Tuesday, January 5, 2016

Contradicting Creation Accounts?

Biblegems #255

Question: Genesis states that all vegetation was created on day three and Adam on day six (Gen. 1:11-12; 1:26-27). Yet Gen. 2:5-7 seems to contradict this by teaching that vegetation was created after man. Why the apparent discrepancy?

The confusion stems largely from difficulties in translating some generalizations from Hebrew to English. Below, my translation aims at reducing the confusion.
Gen. 2:5 [So there was a time] before any shrubs appeared on the earth and before any grass of the fields began to grow (because the Lord God had not sent rain upon the earth and there was no man to work the ground, (6) but a mist came up from the earth that irrigated the entire surface). (7) So the Lord God formed the man from the earth and breathed life into his nostrils and the man became a living soul.                                                                

Genesis 2:1-4 provides a conclusion for the order of creation events in chapter one.

Verses 5-7 introduce a shift in focus away from the order of creation in general to the creation of Adam and Eve in particular. They set the scene for Adam and Eve’s role as caretakers of earth, beginning in the Valley of Eden (2:8-17).  The scene is also set for how destructive Adam and Eve’s disobedience will prove to be to God’s creation. The “shrubs” and grain fields (“grass of the fields,” v. 5) God freely provided for their pleasure and their food, irrigated by a perpetual mist, would shrivel up, grow weeds and thorns and require constant effort against hostile elements as a result of their sin:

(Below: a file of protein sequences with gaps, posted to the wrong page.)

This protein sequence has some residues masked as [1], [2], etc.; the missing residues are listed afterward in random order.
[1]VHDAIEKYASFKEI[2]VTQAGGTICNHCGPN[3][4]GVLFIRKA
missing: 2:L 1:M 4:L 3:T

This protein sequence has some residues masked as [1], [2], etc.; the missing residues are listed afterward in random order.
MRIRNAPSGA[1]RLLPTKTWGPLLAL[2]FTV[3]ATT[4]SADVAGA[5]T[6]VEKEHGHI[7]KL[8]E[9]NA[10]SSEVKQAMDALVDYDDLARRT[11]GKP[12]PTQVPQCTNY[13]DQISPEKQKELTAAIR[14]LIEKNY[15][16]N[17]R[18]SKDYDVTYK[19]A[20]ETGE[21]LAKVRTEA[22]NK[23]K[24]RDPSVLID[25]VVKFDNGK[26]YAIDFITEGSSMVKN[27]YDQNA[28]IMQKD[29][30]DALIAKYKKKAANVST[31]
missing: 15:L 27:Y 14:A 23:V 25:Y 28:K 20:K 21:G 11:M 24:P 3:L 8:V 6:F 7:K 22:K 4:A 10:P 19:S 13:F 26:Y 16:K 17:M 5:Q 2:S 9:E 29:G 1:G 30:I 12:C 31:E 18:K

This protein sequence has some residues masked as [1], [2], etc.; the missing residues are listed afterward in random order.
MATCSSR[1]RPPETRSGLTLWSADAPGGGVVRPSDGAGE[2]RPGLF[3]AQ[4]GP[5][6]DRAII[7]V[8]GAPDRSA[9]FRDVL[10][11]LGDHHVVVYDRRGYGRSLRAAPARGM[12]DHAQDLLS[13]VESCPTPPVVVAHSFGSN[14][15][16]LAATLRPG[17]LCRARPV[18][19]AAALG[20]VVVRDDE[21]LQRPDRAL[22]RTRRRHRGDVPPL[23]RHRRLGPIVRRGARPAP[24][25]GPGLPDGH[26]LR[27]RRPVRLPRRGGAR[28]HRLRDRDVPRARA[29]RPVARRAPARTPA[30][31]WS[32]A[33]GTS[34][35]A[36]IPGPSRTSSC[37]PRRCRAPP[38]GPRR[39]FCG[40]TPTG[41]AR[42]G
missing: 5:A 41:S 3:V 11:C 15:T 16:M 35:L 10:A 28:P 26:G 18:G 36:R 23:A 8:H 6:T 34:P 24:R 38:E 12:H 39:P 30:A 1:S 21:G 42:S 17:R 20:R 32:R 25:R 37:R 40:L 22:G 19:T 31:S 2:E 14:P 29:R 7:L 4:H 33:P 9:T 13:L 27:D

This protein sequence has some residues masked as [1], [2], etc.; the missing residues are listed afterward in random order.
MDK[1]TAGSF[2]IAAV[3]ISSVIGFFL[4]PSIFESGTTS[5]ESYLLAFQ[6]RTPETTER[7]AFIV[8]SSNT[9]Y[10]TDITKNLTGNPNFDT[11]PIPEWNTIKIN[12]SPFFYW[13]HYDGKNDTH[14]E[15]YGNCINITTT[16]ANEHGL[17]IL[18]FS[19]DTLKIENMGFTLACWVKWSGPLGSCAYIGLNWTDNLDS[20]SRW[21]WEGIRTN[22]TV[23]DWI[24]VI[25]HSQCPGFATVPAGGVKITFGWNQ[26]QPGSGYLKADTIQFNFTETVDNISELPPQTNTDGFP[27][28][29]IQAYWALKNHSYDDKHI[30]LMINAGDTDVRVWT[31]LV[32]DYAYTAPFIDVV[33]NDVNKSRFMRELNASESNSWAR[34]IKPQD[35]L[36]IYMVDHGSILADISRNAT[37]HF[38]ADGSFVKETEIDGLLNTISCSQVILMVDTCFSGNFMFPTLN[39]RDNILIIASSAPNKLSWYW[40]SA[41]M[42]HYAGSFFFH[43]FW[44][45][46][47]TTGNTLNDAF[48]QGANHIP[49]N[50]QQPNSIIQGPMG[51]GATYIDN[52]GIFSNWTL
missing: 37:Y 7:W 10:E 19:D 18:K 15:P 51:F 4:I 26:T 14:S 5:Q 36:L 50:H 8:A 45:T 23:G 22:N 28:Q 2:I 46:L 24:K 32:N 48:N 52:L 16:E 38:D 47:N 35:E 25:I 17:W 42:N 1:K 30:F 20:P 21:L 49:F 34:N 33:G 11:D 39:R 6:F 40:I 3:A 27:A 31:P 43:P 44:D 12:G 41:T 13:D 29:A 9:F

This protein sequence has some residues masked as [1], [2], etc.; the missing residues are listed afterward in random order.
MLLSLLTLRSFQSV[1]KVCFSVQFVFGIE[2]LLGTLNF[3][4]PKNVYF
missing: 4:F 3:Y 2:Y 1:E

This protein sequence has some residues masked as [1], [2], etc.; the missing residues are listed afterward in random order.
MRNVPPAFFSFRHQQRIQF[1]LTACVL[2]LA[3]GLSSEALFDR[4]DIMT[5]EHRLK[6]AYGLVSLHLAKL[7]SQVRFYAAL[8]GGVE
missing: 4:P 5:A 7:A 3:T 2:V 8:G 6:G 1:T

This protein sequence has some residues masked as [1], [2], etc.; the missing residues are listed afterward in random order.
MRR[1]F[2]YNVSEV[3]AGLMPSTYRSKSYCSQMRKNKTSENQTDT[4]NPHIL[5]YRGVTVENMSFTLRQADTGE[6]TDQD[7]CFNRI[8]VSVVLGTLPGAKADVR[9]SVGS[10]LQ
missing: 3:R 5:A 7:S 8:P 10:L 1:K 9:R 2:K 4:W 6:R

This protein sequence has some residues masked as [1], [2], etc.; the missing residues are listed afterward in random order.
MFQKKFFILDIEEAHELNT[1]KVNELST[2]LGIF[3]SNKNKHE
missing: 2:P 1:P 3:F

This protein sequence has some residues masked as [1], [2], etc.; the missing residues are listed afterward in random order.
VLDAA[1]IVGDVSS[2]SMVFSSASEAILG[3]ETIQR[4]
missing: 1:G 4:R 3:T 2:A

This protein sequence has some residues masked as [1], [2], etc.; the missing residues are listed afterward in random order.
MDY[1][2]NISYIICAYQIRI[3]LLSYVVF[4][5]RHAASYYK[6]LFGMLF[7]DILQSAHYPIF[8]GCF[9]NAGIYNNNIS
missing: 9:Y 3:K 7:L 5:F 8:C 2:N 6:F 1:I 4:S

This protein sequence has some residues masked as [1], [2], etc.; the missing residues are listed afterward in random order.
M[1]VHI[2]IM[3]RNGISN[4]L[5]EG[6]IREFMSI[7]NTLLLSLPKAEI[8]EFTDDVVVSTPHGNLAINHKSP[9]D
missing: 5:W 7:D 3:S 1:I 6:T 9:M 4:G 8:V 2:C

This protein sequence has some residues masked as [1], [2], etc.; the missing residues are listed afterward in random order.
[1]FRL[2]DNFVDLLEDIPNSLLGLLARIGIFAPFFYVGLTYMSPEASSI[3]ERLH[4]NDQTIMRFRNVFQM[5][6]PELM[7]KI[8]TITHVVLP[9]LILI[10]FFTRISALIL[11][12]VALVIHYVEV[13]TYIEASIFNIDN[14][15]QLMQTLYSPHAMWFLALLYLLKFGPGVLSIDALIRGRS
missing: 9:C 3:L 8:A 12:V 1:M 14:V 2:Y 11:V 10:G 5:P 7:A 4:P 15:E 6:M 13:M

Gen. 3:17-19  …“Cursed is the ground because of you; through painful toil you will eat food from it all the days of your life. It will produce thorns and thistles for you, and you will eat the plants of the field. By the sweat of your brow you will eat your food until you return to the ground, since from it you were taken; for dust you are and to dust you will return.”

Even the lack of rain in those early days is noted, because rain was not yet a necessity. Later, rain would become a much-needed blessing:
         Ps. 147:8  He covers the sky with clouds; he supplies the earth with rain and makes grass grow on the hills.

It would also become a source of devastation:
         Gen. 7:17, 24  For forty days the flood kept coming on the earth, and as the waters increased they lifted the ark high above the earth.   The waters flooded the earth for a hundred and fifty days.

Genesis 2:5-7provides a segue from the “why” and “how” of creation (chapter 1) to the tragic impact of Adam and Eve’s sin (chapter 2). Together, they reveal God’s total sovereignty over His created universe as He provides both judgment for sin and salvation from what would otherwise be eternal consequences of that judgment.

         Rom. 6:22-23  But now that you have been set free from sin and have become slaves of God, the benefit you reap leads to holiness, and the result is eternal life. For the wages of sin is death, but the gift of God is eternal life in Christ Jesus our Lord.

No comments:

Post a Comment